The Innovative Technology Partnerships Office (ITPO) at NASA’s Goddard Space Flight Center in Greenbelt, Maryland, invites educators, students and the general public to celebrate Pi Day and discover Pi-Sat.
Current technology trends indicate a shift in satellite architectures from large, single-satellite missions to small, distributed spacecraft missions. At the center of this shift is the small satellite and CubeSat architecture.

The primary goal of the Pi-Sat project is to create a low-cost and easy-to-use distributed spacecraft mission (DSM) test bed to facilitate the research and development of next-generation DSM technologies and concepts. This test bed also serves as a realistic software development platform for small satellite and CubeSat architectures.

The Pi-Sat is based on the popular Raspberry Pi single-board computer. Raspberry Pi runs the Linux operating system and can easily run the Goddard-developed Core Flight System (CFS) software architecture. The Pi-Sat models currently include a Pi-Sat 1U Cube, a Pi-Sat Wireless Node, and a Pi-Sat CubeSat processor card.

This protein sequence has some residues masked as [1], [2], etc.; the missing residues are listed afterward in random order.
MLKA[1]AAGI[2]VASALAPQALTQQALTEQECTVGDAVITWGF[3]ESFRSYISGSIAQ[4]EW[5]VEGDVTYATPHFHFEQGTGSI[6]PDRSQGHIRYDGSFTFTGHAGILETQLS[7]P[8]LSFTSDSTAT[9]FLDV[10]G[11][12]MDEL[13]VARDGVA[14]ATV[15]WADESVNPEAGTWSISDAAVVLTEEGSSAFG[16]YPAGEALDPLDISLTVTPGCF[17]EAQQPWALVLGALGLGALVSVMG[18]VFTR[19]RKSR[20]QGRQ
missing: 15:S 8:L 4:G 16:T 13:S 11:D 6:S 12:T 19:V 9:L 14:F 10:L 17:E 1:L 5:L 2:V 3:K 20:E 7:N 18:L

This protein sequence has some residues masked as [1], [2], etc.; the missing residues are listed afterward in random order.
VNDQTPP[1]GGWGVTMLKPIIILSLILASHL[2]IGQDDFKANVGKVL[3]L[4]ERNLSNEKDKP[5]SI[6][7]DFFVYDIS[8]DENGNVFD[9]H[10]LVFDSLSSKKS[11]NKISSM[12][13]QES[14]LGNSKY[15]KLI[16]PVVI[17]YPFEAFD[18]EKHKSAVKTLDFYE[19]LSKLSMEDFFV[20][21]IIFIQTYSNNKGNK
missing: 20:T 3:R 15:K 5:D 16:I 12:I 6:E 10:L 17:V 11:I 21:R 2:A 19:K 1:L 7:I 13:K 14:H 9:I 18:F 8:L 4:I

A close-up of the Raspberry Pi computer that gives the satellite its name. Credits: NASA/Goddard/Rebecca Roth

The Pi-Sat project takes advantage of many popular trends, including 3-D printing, rapid prototyping in order to provide a realistic platform for flight software testing, training and technology development.

The CFS software architecture is available to the public under a NASA Open Source Agreement. To learn more and/or to obtain a copy of the CFS suite please, visit:

To learn more or to pursue transfer possibilities for Pi-Sat technology, reference GSC-17561-1 or contact: Enidia Santiago-Arce NASA’s Goddard Space Flight Center, Greenbelt, Md. 301-286-8497